Wednesday, August 24, 2011

The Pragmatic Theory of Experience: An Introductory Point

Ain't yo momma's empiricism.

I wish to reveal a fundamental principle of a pragmatic theory of experience as originated in William James and as developed in John Dewey.  I perform this as an exercise in clarifying fundamental notions of experience for neophytes to pragmatic phenomenology.

James reversed the standard British/Scottish empiricist view of experience view of the composition of experience.  Experience is not first a plenum, a multitude of impressions, ideas, or even sensible manifolds brought into unity.  Experience is a unity, a "pure experience," in which distinctions are secondary or derived.  Distinctions are acts.

What is the primary unity?  Now I transition to Dewey and give a metaphysical-biological answer.  The fundamental unity of experience is due to the equilibrium of environmental-organismic interaction.  Activity is unity, and the quality of that unity is its equilibrium.  Insomuch as our activities within the natural environment are in equilibrium, are homeostatic, experience is a unity, e.g., "pure experience."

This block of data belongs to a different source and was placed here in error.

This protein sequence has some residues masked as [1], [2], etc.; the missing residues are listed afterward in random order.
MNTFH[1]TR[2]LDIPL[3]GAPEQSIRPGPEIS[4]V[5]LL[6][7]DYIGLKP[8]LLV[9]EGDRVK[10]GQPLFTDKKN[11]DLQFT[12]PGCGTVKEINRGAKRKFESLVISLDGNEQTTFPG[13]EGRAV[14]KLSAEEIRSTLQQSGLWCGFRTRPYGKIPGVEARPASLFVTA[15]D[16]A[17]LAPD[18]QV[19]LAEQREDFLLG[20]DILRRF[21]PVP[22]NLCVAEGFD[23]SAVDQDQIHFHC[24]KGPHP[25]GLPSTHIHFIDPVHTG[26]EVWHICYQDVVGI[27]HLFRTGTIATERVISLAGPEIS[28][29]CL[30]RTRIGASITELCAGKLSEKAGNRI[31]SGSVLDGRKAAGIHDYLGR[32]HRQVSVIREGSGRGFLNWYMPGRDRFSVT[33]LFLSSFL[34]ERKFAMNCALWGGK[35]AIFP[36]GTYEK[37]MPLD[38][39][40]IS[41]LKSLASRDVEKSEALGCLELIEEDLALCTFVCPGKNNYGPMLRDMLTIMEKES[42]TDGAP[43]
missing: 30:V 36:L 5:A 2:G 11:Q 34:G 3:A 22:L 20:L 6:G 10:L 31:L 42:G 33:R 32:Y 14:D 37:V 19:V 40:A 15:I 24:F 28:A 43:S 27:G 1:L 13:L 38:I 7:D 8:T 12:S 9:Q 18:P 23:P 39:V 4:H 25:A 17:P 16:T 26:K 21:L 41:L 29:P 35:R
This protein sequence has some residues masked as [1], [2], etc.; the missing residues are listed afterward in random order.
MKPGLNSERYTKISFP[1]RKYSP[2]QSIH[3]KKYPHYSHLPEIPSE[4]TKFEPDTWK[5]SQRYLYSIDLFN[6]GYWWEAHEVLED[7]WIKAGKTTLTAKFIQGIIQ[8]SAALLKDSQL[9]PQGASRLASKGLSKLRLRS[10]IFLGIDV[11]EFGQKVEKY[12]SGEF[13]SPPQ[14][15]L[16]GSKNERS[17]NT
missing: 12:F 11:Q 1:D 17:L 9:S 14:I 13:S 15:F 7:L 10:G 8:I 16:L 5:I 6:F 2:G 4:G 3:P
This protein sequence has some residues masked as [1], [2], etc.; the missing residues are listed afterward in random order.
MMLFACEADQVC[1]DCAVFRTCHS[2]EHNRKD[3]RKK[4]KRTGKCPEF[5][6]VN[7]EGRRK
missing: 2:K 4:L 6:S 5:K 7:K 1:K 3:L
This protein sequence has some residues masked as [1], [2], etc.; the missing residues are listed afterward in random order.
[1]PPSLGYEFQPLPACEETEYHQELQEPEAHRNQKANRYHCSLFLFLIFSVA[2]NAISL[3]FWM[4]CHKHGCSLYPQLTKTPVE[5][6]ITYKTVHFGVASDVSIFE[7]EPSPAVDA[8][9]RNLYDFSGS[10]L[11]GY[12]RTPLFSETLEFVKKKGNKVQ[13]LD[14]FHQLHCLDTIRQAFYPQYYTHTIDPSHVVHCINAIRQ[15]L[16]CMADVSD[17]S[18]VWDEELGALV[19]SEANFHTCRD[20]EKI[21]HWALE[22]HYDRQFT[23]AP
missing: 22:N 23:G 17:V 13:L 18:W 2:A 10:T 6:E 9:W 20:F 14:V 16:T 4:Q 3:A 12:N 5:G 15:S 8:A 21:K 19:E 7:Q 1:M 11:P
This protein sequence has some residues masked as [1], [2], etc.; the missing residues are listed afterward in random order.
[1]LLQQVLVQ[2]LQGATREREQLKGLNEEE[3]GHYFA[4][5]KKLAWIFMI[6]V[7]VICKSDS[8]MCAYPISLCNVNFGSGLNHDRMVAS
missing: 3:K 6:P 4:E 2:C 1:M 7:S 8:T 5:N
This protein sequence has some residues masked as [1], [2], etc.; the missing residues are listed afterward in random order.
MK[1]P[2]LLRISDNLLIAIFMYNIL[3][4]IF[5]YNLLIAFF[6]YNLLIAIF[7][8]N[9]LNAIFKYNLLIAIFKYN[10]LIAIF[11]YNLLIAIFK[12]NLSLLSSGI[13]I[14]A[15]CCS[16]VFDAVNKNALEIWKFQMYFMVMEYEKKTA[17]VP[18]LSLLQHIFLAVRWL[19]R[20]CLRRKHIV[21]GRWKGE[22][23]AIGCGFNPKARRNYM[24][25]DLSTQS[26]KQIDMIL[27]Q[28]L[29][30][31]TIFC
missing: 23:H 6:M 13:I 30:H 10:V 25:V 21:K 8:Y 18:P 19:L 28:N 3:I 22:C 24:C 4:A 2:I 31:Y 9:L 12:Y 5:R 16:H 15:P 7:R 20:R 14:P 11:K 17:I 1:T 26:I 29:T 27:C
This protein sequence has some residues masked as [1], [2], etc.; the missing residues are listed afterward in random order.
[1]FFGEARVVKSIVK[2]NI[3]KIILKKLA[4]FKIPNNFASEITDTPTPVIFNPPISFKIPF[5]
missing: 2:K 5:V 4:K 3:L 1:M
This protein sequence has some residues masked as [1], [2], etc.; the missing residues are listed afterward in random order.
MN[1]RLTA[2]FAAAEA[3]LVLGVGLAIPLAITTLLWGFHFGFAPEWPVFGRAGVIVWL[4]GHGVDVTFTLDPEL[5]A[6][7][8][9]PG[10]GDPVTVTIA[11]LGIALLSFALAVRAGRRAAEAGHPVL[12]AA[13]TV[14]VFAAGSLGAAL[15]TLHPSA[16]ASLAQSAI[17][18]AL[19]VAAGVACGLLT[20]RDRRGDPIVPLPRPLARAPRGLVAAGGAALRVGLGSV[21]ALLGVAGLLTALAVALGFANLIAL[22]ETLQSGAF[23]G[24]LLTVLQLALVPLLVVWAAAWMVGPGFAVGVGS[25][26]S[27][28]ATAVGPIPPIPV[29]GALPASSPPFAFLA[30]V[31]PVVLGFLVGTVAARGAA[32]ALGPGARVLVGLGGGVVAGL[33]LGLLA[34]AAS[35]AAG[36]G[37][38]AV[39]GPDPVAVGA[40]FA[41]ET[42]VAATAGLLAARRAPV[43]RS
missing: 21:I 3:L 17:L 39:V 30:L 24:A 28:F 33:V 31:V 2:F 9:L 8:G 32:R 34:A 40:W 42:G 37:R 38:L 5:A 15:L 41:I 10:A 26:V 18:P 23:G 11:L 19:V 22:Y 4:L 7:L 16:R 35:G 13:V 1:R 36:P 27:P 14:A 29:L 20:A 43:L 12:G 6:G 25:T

Distinction in conscious experience originates from a relative disequilibrium in bodily activity.  Contra Kant, we understand "spontaneity" to be an event of resistance, ie., a "tensional" or "problematic" situation.  The origin of the phenomenon is not from within consciousness; consciousness is something that happens to a natural event.

What principle am I attempting to impart?  1) Unity is primary over diversity, and there is no traditional problem of synthesis.  2) Unity is understood as a unity of activity, a relatively stable dynamic.  Many might agree with 1 but not 2.

This is one of the fundamental differences between a pragmatic phenomenology, i.e., its metaphysical and epistemological realism that is also immediately compatible with experimental science, and typical continental phenomenology.


  1. JH, you might find a knowledgeable conversation partner for such matters in Robert Corrington, who as Leon tells us has joined the blogosphere:

  2. Thanks, DMF,

    I am writing a book chapter on Corrington and have already subscribed to his blog. While I am not lacking knowledgeable conversation partners, I am lacking partners who are not SAAP-style pragmatists, of which Corrington is one. He's also another example of a "pragmatist" that doesn't fit the taxonomy that I posted upon earlier. Honestly, not fitting that taxonomy is a good sign of being interesting. Corrington, like myself and Leon, bridge into continental.